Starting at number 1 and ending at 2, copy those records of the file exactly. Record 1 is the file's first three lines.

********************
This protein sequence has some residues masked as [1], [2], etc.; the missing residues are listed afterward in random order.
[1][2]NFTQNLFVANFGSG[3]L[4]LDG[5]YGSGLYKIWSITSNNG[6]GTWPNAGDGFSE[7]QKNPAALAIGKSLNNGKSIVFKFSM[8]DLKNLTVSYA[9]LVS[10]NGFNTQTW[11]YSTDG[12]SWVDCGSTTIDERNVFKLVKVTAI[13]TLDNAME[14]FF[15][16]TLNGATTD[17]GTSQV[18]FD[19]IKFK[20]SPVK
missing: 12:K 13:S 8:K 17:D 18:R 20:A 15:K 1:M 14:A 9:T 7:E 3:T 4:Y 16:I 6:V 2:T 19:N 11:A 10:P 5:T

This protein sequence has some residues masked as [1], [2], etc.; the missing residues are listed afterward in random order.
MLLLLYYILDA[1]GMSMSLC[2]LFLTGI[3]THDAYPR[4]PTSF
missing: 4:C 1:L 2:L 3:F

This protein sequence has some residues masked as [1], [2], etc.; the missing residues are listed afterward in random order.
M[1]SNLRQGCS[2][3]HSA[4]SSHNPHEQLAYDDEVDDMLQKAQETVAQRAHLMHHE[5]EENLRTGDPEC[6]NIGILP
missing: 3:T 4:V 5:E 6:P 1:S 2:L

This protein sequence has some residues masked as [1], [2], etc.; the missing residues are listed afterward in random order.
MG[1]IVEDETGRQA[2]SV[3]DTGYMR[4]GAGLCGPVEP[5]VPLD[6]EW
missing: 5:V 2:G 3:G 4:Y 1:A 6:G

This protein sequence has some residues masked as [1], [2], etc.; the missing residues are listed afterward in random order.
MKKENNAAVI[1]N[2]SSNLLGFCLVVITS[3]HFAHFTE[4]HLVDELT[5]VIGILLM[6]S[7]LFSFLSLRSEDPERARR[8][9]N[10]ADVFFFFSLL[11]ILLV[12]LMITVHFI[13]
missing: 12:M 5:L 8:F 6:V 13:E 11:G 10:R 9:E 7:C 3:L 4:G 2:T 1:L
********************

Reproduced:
This protein sequence has some residues masked as [1], [2], etc.; the missing residues are listed afterward in random order.
[1][2]NFTQNLFVANFGSG[3]L[4]LDG[5]YGSGLYKIWSITSNNG[6]GTWPNAGDGFSE[7]QKNPAALAIGKSLNNGKSIVFKFSM[8]DLKNLTVSYA[9]LVS[10]NGFNTQTW[11]YSTDG[12]SWVDCGSTTIDERNVFKLVKVTAI[13]TLDNAME[14]FF[15][16]TLNGATTD[17]GTSQV[18]FD[19]IKFK[20]SPVK
missing: 12:K 13:S 8:K 17:D 18:R 20:A 15:K 1:M 14:A 9:T 7:E 3:T 4:Y 16:I 6:V 2:T 19:N 11:A 10:P 5:T

This protein sequence has some residues masked as [1], [2], etc.; the missing residues are listed afterward in random order.
MLLLLYYILDA[1]GMSMSLC[2]LFLTGI[3]THDAYPR[4]PTSF
missing: 4:C 1:L 2:L 3:F